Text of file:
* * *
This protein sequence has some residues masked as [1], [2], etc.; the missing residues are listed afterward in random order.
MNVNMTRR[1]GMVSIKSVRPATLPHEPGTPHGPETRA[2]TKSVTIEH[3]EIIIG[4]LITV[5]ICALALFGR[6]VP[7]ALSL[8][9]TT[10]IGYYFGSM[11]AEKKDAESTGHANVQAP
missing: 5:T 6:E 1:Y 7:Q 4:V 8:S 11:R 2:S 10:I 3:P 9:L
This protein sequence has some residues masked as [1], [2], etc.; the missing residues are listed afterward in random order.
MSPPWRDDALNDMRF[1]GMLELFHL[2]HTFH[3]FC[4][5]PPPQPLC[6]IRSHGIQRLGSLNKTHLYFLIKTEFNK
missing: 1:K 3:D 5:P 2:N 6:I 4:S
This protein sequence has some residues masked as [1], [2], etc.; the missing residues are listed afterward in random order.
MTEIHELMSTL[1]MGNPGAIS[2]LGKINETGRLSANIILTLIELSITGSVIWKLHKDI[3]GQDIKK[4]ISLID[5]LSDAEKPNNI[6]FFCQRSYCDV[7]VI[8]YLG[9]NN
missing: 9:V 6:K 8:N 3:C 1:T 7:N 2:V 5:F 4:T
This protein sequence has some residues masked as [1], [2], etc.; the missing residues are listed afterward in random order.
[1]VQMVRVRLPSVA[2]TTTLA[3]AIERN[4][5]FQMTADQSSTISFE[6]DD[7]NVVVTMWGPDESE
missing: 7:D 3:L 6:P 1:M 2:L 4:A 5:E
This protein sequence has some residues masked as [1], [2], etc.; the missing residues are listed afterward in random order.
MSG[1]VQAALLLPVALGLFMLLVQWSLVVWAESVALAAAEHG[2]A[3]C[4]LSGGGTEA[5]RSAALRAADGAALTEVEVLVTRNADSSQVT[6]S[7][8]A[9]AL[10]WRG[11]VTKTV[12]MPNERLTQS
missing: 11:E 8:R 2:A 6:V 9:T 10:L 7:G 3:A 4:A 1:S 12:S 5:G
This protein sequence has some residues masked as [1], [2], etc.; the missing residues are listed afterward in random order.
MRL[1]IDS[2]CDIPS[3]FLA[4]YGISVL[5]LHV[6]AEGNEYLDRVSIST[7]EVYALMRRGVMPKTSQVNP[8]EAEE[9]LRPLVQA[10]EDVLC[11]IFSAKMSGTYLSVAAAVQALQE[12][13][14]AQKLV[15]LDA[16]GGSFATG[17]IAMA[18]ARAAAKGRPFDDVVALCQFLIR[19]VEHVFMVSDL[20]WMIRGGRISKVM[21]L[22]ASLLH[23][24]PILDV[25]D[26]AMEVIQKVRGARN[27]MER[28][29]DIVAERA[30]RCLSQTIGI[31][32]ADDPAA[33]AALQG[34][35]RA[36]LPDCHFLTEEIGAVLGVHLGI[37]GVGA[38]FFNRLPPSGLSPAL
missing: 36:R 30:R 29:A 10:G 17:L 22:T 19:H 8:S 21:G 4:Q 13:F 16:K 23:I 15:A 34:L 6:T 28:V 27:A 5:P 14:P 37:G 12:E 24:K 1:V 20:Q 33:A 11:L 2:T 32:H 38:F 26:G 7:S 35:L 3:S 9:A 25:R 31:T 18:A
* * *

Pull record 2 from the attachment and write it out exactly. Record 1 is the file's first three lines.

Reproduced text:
This protein sequence has some residues masked as [1], [2], etc.; the missing residues are listed afterward in random order.
MSPPWRDDALNDMRF[1]GMLELFHL[2]HTFH[3]FC[4][5]PPPQPLC[6]IRSHGIQRLGSLNKTHLYFLIKTEFNK
missing: 1:K 3:D 5:P 2:N 6:I 4:S